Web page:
A. A. Milne
E.P. Dutton, 1922
I don't think of myself as a mystery reader, and yet for the last month I've been speeding right down the Mystery Lane, er, bookshelf - a couple of Agatha Christies, a Margaret Armstrong, and now a surprising entry from Alan Alexander Milne. Yes, that's A. A. Milne of Winnie-the-Pooh fame, writing for adults in his only mystery novel.
Before Pooh, Piglet, Eeyore, and the rest debuted in 1924, Milne had written stories for the British humor magazine, "Punch", several plays, and a few other novels. The title page of "The Red House Mystery" (1922) identifies him as the "Author of 'Mr. Pym Passes By,' 'The Dover Road,' etc.", which are both plays.
The book is dedicated to his father:
This is probably a cozy mystery, although the amateur detectives are men, and women dominate that genre these days. But it is set in a small English village, nothing very violent is described, and the amateur sleuths ferret out lots of gossip to help solve the crime and best the police at their game - all good cozy mystery attributes.
The plot is not overly complicated, but it is a devious and misleading one. Once again, I only half figured out who dunnit. Mostly I ruled out a lot of the suspects in my mind, but the ending was a surprise.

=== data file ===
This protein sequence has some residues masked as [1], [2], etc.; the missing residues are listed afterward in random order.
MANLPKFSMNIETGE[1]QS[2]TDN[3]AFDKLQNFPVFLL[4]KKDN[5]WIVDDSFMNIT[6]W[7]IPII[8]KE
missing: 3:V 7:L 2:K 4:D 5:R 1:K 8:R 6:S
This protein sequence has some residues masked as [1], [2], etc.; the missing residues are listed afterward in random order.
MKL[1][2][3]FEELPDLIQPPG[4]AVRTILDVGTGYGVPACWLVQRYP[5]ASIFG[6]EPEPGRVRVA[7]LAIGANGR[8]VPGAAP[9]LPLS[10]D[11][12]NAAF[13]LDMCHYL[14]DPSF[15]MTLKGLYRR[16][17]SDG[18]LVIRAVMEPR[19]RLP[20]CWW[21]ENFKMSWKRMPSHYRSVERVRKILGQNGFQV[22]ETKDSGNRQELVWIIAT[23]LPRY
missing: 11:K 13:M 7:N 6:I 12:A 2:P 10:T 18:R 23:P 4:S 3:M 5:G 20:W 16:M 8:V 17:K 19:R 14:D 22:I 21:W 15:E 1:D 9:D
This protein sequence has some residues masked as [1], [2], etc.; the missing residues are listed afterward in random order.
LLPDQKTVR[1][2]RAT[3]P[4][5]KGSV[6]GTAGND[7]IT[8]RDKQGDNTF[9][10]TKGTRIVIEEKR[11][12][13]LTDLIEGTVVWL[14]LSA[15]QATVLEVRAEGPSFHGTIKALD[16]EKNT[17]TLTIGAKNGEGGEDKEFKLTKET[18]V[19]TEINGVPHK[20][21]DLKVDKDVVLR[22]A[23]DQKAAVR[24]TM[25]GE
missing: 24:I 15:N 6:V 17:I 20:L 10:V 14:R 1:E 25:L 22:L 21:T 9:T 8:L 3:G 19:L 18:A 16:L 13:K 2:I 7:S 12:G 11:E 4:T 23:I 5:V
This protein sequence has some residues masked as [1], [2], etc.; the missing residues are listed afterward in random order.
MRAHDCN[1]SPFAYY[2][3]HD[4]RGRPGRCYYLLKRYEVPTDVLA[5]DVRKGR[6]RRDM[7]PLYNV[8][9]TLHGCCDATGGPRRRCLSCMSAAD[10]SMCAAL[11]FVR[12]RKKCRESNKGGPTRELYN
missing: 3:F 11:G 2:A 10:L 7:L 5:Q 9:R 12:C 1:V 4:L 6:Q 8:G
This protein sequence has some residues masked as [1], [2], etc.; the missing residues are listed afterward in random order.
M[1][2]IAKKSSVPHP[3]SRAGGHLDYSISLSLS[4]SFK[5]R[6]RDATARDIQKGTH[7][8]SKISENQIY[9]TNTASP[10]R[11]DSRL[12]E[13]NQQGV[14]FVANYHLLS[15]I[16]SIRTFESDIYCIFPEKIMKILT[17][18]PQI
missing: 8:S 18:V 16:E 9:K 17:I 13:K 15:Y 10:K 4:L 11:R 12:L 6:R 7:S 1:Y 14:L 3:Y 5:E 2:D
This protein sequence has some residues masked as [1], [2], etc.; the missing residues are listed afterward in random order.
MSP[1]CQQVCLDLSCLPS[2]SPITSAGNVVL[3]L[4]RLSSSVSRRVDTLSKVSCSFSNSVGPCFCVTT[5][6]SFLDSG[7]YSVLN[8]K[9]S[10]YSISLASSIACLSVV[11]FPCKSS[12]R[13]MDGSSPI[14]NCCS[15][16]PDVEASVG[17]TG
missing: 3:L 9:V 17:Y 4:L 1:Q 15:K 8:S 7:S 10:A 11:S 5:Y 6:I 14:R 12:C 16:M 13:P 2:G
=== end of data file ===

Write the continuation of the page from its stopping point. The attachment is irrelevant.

The main characters, Antony Gillingham, a gentleman of means, and his young friend, Bill Beverly, decide to play detectives and solve the murder of Bill's friend Mark Ablett. They approach this task in a rather light-hearted way at times, calling each other Holmes and Watson. The first Sherlock Holmes story was published by Arthur Conan Doyle in 1887, so this is not surprising in a 1922 novel. It also turns out that Milne knew Doyle. According to a story on the BBC website:
Peter Pan author JM Barrie, a cricketing fanatic, gathered the most famous writers of his day to play on his amateur team - the oddly-named Allahakbarries - between 1887 and 1913. The team members included Arthur Conan Doyle, PG Wodehouse, AA Milne and Jerome K Jerome.
The dawn of celebrity sports teams! I love finding out that famous authors were, in fact, friends long ago. And it makes me wonder if there are other references to each other's work to be found? Some sleuthing required...
Milne made his fame and fortune from the books of Pooh stories and poems. However, I wish he had penned a few more mysteries as I enjoyed this one. It's my pick for the Back to the Classics 2018 Challenge - A classic with a color in the title.
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